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Good Passwords Are Key to Good Security

What are the most important measures you can take to improve your online security? 

Research done by Google shows that security experts answered this question with a focus on password security. Passwords should be strong and unique, they should not include personal information such as your name, birthdate, or SSN.

Another way to secure your passwords is a password manager.

Password managers are programs that keeps track of all the usernames and passwords you use for various sites and services. When you browse a site and log in for the first time, the password manager stores the site, username and password you use. Each times when log in to the site, the password manager will fill in those fields for you.

A good password manager stores the sites, usernames, passwords and other information heavily encrypted in the cloud. This provides you with backup and enables you to access all of your sites on any device can access the password manager from. 

It would be extremely difficult for a hacker to access your information if a password manager is working properly. Recently, we've seen a string of leaks in the past year most notably Yahoo!. The hackers obtained usernames, passwords, and other personal information. Cracking even one of those master passwords would require considerable computing power and a lot of time. In the meantime, Yahoo! notified all users and prompted them to change their master password. Having to deal with such possibilities is a far better option than keeping track of passwords yourself. 

While using  password manager is a great step to securing your password, it is very important to create a password that would be difficult for a hacker to guess.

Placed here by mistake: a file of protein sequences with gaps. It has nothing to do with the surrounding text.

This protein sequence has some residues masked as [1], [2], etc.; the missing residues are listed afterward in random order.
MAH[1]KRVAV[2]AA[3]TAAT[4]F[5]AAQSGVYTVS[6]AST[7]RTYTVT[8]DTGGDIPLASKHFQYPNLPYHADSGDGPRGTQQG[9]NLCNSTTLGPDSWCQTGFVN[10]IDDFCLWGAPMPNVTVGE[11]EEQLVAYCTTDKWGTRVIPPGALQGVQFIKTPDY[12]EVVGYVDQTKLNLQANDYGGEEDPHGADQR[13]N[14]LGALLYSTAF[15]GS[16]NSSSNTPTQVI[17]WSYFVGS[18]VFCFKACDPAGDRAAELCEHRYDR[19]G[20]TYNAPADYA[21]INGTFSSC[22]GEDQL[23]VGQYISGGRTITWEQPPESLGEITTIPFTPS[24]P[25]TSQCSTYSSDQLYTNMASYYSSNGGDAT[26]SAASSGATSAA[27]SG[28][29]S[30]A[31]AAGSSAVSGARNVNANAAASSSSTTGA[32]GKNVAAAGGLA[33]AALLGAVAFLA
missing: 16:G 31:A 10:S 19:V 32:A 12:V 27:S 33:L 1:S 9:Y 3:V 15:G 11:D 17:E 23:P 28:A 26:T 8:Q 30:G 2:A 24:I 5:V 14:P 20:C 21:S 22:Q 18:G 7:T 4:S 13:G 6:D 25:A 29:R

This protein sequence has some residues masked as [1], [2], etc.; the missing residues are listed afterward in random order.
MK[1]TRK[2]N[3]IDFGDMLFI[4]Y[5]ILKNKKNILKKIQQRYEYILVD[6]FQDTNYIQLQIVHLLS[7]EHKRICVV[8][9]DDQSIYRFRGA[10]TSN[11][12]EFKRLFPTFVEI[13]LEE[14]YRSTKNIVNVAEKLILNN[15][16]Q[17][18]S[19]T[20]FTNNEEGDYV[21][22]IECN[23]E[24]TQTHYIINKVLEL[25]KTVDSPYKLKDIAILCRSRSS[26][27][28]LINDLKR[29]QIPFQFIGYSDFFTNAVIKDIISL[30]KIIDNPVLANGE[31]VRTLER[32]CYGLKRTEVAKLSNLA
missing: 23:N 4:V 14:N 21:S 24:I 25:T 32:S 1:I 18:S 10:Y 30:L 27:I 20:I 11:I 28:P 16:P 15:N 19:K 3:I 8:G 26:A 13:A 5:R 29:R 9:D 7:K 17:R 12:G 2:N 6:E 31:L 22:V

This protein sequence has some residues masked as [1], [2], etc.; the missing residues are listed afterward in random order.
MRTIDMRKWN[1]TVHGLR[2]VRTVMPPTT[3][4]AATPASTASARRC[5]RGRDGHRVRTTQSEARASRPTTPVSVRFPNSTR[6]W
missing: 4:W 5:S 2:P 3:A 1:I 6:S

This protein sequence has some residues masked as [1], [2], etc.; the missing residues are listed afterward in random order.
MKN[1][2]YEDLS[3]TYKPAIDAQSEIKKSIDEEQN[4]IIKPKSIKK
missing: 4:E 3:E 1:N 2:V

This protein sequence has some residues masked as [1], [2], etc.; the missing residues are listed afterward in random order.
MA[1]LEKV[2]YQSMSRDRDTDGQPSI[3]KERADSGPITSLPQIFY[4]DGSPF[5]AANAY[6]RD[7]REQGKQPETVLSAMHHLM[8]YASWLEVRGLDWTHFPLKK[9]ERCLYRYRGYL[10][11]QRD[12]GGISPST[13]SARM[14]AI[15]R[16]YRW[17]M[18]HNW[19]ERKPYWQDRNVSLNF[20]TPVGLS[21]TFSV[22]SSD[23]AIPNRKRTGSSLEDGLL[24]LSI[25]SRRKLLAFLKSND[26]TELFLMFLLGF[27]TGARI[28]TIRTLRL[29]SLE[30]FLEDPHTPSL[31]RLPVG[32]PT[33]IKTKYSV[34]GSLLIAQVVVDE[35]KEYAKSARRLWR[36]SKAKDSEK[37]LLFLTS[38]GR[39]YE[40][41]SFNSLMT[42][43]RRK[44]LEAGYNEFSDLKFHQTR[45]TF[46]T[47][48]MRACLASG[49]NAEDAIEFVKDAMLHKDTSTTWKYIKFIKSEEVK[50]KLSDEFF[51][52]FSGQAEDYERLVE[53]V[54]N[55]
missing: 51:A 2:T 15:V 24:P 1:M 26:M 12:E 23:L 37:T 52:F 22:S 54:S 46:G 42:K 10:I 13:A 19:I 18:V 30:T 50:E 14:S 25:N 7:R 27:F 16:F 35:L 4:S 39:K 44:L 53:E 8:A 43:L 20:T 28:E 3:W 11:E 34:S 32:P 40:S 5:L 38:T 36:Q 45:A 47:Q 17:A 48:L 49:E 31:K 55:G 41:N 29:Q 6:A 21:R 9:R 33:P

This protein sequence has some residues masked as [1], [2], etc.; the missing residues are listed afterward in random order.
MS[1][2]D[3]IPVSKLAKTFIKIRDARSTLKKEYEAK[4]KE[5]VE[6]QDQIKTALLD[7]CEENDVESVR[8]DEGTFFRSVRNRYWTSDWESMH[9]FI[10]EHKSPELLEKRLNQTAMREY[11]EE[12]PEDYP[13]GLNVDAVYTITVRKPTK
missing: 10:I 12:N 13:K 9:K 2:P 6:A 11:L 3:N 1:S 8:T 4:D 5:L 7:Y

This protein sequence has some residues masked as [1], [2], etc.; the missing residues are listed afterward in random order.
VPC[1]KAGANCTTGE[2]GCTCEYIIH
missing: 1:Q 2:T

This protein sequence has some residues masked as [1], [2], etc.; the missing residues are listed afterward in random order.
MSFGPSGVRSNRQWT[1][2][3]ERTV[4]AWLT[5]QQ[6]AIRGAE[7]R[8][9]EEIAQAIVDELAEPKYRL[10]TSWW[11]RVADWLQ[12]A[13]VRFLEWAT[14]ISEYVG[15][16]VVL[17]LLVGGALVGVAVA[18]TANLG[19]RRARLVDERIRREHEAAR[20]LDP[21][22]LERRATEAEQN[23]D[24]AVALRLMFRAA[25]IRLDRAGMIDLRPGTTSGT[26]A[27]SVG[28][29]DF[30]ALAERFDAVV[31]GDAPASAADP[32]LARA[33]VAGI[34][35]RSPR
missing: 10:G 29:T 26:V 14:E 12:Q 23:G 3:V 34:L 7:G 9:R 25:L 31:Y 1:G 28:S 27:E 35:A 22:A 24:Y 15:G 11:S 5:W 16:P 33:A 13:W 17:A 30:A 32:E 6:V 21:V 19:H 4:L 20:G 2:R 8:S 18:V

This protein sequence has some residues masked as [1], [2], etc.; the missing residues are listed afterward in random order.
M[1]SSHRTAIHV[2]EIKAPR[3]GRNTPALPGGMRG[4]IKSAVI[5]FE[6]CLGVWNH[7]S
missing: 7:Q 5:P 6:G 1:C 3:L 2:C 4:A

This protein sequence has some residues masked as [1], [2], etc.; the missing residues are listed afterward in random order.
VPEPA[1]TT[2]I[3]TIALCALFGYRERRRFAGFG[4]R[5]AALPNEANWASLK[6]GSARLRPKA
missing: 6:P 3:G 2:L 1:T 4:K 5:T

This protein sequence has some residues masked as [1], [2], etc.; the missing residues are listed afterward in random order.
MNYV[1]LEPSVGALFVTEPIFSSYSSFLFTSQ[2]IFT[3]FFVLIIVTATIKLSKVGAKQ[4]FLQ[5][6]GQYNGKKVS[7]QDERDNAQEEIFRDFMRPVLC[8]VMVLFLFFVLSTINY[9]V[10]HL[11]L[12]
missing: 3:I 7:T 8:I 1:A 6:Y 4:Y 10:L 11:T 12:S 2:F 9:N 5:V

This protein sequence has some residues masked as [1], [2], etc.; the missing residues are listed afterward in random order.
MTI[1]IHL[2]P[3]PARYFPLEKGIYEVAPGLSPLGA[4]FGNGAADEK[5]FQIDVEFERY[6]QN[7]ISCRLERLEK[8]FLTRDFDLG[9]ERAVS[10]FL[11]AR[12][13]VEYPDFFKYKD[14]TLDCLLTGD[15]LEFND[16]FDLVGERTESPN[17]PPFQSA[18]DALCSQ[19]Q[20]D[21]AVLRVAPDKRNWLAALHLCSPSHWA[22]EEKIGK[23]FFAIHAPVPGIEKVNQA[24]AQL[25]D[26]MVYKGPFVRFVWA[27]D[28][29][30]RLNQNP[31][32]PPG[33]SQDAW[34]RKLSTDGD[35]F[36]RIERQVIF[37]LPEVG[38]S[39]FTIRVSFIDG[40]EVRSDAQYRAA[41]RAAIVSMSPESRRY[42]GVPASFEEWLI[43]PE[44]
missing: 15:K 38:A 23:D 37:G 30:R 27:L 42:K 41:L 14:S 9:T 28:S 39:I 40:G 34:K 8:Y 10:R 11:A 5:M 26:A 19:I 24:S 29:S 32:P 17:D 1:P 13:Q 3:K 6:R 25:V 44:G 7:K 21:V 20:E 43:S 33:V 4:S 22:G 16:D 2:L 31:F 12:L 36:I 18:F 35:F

Below are some tips on creating elaborate passwords.

Use complex passwords Many user accounts have been compromised because the password was short and simple or one of many used by those unwilling to put any thought into the matter: Lists of most common passwords are usually filled with entries like '12345', 'password', 'qwerty' and 'asdf'. 

Keep dictionary words out of your passwords Even if your password is a long and complicated word, like 'antidisestablishmentarianism', it may be easy to crack. Attackers can obtain or prepare "rainbow tables," which are lists of encrypted hashes of dictionary words and compare compromised password hashes, like those from Yahoo!, to those in the table. 

Don't reuse passwords. If one of your passwords is obtained by an attacker, they may try using your email address or username and that password on other services as well. Using different passwords for every login is the safest way to go. 

Following these policies, especially at first, takes some effort and determination. The last three are effectively impossible for a normal human being without following the first one. A good password manager makes it practical to have a good password policy. We recommend LogMeOnce. These password managers can generate strong, random, unique passwords for each of your accounts. Use a good password manager and use it right and the next time you hear that some service you use has been breached you can rest easy.

Created on: Aug 22, 2018
Last updated on: Jun 16, 2024


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